Litigation trends in 2021 - part 2
In part 1 of this topic, we covered litigation trends and developments including an increase in settlements, changing juror perceptions, the fragile state of witnesses, and considerations, risks, and opportunities around essential workers. In the final part of this topic, we dive into nuclear verdicts and settlements, Reptile attacks, and reputational risks for corporations.
Nuclear verdicts and settlements
There is much debate about the definition of a nuclear verdict or nuclear settlement. Ultimately, it’s in the eye of the beholder. If you have been hit by a verdict that hurts more than expected, that’s a nuclear verdict. If you have had to settle for more than you had anticipated - or your client had planned for - that’s a nuclear settlement. The one thing that everyone can agree on is that no defendant wants to be the victim of a nuclear verdict or settlement. But they aren’t going away.
The plaintiff’s bar continues to ratchet up their demands and the defense is consistently on their heels in fighting against these massive dollar amounts. Ridiculous figures are thrown out to the jury in opening statements and become anchored in the juror’s minds, making it difficult, if not impossible, to purge those amounts from the jury’s decision-making process. So damage awards by juries are based on the original, outrageous figure, leaving the defense at the mercy of the jury.
The transportation industry, healthcare industry, and insurance industry are all being bludgeoned by nuclear verdicts and settlements, but they don’t have to simply accept it. Suppression and control of nuclear verdicts and settlements is possible by investing in scientific research. The accuracy of scientifically derived estimates far exceeds that of the hunches and intuition typically used to value and settle cases. The cost of guessing in settling cases is not only more expensive than the research, but it is in fact far more expensive than the research when it is based on scientific method and theory. There is a way to combat nuclear verdicts and settlements via research if the defense avails itself to it.
Listen to our numerous podcasts and read our blog posts and articles on nuclear verdicts to learn more.
The “Reptile” continues its attack
The “Reptile” attack has been a huge boon to the plaintiff’s bar with over $8 billion and counting in verdicts and settlements. There’s no denying it – the “Reptile” method has been widely successful. And what should keep defense counsel up at night is that, up until this point in time, the “Reptile” method has focused almost exclusively on cases involving personal safety and care (healthcare, transportation, medical malpractice, trucking, etc.), but there is a trend developing where the “Reptile” approach is being deployed in areas broader than personal injury and death: product liability, patent infringement, and even family law. With just a slight adjustment, the safety and danger rules that are core to the “Reptile” method can be applied to questions of reasonableness, rationality, sensibility and fairness. Once this shift becomes commonplace, the “Reptile” will be fully unleashed.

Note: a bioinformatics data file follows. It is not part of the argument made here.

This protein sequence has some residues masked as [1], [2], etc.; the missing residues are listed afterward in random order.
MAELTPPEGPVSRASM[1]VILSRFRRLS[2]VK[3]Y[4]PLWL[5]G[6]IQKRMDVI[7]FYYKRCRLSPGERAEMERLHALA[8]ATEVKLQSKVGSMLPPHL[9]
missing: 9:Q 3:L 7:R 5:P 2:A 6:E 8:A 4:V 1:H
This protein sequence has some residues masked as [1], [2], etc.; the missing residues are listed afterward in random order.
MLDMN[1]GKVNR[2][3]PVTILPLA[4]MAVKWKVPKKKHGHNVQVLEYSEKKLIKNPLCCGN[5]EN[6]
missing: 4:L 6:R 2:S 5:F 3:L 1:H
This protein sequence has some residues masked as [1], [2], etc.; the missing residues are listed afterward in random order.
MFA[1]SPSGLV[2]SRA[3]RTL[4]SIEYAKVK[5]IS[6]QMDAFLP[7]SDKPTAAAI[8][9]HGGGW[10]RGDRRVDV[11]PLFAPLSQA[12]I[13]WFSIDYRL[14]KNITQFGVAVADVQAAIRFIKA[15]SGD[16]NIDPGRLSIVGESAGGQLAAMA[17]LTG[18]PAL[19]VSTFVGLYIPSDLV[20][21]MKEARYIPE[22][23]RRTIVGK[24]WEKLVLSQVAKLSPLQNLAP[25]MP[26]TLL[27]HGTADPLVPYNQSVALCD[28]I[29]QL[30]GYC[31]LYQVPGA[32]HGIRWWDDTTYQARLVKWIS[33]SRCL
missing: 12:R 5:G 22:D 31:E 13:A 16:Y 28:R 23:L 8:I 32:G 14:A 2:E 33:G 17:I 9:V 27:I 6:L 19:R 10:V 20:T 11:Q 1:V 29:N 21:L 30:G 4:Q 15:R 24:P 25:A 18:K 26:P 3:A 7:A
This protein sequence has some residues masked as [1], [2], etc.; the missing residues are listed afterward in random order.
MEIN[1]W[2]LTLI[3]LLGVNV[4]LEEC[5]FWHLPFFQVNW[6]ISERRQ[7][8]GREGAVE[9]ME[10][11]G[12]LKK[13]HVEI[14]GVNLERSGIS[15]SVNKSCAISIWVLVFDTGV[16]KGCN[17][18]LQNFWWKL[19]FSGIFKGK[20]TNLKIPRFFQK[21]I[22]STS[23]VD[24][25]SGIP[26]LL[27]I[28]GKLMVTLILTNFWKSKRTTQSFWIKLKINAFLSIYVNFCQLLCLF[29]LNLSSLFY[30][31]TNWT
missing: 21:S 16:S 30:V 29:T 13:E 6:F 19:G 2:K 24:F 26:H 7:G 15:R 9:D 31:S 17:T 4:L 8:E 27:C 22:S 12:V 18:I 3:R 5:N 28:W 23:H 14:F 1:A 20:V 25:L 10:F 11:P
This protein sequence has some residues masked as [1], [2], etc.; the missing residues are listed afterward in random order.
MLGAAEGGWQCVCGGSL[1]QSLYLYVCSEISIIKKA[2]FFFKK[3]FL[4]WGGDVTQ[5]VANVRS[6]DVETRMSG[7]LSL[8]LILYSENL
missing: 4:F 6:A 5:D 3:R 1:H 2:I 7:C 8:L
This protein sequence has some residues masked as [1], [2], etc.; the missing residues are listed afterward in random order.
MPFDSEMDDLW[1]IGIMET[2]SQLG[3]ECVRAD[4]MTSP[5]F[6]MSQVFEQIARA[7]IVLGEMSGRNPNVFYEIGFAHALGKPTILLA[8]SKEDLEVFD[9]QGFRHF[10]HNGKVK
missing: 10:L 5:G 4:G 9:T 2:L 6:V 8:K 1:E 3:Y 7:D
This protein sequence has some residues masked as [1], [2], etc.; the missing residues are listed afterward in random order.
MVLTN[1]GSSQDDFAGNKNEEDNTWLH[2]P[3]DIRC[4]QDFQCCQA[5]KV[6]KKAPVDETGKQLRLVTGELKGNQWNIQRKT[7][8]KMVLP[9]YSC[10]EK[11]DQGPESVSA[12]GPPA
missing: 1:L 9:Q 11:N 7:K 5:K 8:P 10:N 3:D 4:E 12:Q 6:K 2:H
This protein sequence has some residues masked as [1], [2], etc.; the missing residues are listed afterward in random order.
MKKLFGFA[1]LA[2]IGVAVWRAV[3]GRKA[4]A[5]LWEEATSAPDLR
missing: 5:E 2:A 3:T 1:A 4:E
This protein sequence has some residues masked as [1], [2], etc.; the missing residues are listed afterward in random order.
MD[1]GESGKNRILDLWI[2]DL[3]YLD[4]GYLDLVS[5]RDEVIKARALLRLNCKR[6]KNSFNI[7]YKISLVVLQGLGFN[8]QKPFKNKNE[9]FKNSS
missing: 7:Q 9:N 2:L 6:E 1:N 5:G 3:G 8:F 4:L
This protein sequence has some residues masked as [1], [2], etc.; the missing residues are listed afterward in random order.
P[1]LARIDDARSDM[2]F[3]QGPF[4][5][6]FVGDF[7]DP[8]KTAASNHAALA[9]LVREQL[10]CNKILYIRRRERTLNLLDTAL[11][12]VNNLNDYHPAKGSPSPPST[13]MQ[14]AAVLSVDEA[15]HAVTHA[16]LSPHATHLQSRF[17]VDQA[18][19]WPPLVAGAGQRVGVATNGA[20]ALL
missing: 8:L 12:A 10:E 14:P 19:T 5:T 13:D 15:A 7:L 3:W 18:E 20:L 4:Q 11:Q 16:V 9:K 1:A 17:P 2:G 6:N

Just like in nature, the only proven defense to a “Reptile” attack is preparation. In The Art of War by Sun Tzu, he writes, “If you know the enemy and know yourself, you need not fear the result of a hundred battles. If you know yourself but not the enemy, for every victory gained you will also suffer a defeat. If you know neither the enemy nor yourself, you will succumb in every battle.” Defense attorneys must prepare themselves for potential “Reptile” attacks by researching their adversary and must prepare their clients to combat a “Reptile” attack when it is unleashed. A comprehensive, neuro-cognitive witness effectiveness training with an experienced psychologist – prior to deposition - is the most effective way to prepare vulnerable witnesses for a “Reptile” attack. Without training focused on combatting the emotional, behavioral, and cognitive triggers that a “Reptile” plaintiff attorney will exploit, all witnesses – regardless of their level of fortitude or testimony experience – are susceptible to a “Reptile” attack, which will inevitably lead to a negative outcome.
Covid-19 has created more disruption than any other event in modern history. Every organization has had to adapt their business model in minor or major ways to the pandemic, leading to opportunities, but also risks and exposure. Massive amounts of litigation are expected to come out of the Coronavirus pandemic and each lawsuit is not only a potential financial hit for companies, but also could cause significant reputational damage as well. How the image of the business is managed can factor directly into how a potential jury perceives the company and how they decide in a potential case involving said company.
Litigation related to worker’s safety issues, in particular, could be devastating for a company’s reputation and public perception. Businesses with essential workers who are sued for cases of negligence or other lapses or inequities in their operations will struggle with receiving empathy from a jury that, as we established earlier, has increased their compassion for those workers. And businesses that profited during the pandemic will be judged through a very different lens than ones that struggled due to the virus. Businesses need to take public perception into account in the management of their litigation and ensure that they are managing their communications, both internal and external, in a way that considers potential future litigation and the media coverage that would be associated with those lawsuits.
The Role of Cognitive Fatigue on Witness Performance